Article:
60 million people in the United States suffer from a mental illness and most of them try to hide it. Why? For the fear of being called c-r-a-z-y. This is the effect stigma has had on mental illness.
There seems to be a high price to pay in admitting that you have a mental illness. Many choose not to tell their employers in fear of getting fired. Is that legal? No. Yet, it still happens. I’m guilty of not letting my employer know. But I valued my job more than I valued the understanding of my co-workers. Of course I wish that I could disclose that with my employer. The relief in not having to conceal that part of me would be tremendous. However, the threat still looms of being terminated.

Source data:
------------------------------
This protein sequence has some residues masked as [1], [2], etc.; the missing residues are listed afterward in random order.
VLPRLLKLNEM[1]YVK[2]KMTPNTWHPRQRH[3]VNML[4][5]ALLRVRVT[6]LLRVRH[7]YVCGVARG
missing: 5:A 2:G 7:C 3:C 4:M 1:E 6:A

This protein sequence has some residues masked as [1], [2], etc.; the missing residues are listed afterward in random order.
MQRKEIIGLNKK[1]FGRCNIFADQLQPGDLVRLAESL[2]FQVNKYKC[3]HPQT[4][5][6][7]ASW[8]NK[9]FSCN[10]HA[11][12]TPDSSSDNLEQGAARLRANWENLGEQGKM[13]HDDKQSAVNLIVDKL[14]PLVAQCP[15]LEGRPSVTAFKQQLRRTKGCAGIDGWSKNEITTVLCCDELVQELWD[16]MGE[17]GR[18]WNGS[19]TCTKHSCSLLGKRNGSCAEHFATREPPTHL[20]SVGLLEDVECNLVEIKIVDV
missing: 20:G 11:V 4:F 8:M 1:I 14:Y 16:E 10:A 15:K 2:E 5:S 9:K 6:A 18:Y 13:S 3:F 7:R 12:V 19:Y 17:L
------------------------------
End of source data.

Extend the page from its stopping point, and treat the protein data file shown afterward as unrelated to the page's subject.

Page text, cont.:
There’s a constant vicious cycle. Stigma causes one to hide or be dishonest about their mental illness, that leads to shame, which turns around and adds fuel to the stigma fire. We all love it when someone fights stigma by talking about it. That takes a lot of courage. But how many people are going to stand up when the bad outcomes outweigh the good?
Those with a mental illness are not broken, flawed people with weak characters. In reality, they have unique strengths. They have survived all the woes of their illness and have come out the other side a better person. They have become resilient and have overcome adversity. That should be what comes to ones mind when they think of someone with a mental illness. But that’s not how it is. Now that’s a shame…